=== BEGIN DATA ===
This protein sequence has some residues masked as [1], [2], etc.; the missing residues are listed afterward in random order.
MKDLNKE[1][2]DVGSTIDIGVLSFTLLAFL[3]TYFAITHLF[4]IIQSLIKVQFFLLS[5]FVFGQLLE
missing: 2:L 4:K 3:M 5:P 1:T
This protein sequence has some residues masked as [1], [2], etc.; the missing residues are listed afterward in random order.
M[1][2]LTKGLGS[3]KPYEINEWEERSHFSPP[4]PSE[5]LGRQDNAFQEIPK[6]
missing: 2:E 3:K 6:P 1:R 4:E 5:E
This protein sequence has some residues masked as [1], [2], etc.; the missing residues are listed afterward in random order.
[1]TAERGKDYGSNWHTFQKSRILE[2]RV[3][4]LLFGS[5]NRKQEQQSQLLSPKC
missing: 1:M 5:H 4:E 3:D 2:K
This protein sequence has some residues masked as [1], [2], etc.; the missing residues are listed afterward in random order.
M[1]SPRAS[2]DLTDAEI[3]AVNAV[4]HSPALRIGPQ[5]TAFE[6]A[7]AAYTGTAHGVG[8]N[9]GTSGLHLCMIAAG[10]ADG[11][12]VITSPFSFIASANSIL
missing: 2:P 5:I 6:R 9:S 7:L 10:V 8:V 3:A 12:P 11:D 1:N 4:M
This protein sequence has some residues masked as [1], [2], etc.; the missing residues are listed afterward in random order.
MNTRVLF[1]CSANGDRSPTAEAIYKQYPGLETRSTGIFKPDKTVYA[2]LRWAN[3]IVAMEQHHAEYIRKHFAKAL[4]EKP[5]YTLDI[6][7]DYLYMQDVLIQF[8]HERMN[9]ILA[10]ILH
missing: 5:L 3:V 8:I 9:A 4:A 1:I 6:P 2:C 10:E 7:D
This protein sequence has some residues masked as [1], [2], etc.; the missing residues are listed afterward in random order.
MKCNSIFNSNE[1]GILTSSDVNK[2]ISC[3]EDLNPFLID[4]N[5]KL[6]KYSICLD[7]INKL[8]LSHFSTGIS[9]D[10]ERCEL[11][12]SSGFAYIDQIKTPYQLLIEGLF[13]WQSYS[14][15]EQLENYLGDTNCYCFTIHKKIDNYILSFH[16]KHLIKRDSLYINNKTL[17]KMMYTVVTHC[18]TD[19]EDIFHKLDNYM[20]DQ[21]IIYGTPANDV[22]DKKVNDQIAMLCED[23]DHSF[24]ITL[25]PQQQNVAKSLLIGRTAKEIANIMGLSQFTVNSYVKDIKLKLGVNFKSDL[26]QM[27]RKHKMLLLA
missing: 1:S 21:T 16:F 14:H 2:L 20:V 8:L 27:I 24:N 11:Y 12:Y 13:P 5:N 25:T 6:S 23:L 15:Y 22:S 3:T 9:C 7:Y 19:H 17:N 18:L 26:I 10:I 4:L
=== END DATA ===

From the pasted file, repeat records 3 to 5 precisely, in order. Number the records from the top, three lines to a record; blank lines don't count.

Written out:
This protein sequence has some residues masked as [1], [2], etc.; the missing residues are listed afterward in random order.
[1]TAERGKDYGSNWHTFQKSRILE[2]RV[3][4]LLFGS[5]NRKQEQQSQLLSPKC
missing: 1:M 5:H 4:E 3:D 2:K
This protein sequence has some residues masked as [1], [2], etc.; the missing residues are listed afterward in random order.
M[1]SPRAS[2]DLTDAEI[3]AVNAV[4]HSPALRIGPQ[5]TAFE[6]A[7]AAYTGTAHGVG[8]N[9]GTSGLHLCMIAAG[10]ADG[11][12]VITSPFSFIASANSIL
missing: 2:P 5:I 6:R 9:S 7:L 10:V 8:V 3:A 12:P 11:D 1:N 4:M
This protein sequence has some residues masked as [1], [2], etc.; the missing residues are listed afterward in random order.
MNTRVLF[1]CSANGDRSPTAEAIYKQYPGLETRSTGIFKPDKTVYA[2]LRWAN[3]IVAMEQHHAEYIRKHFAKAL[4]EKP[5]YTLDI[6][7]DYLYMQDVLIQF[8]HERMN[9]ILA[10]ILH
missing: 5:L 3:V 8:I 9:A 4:A 1:I 6:P 2:C 10:E 7:D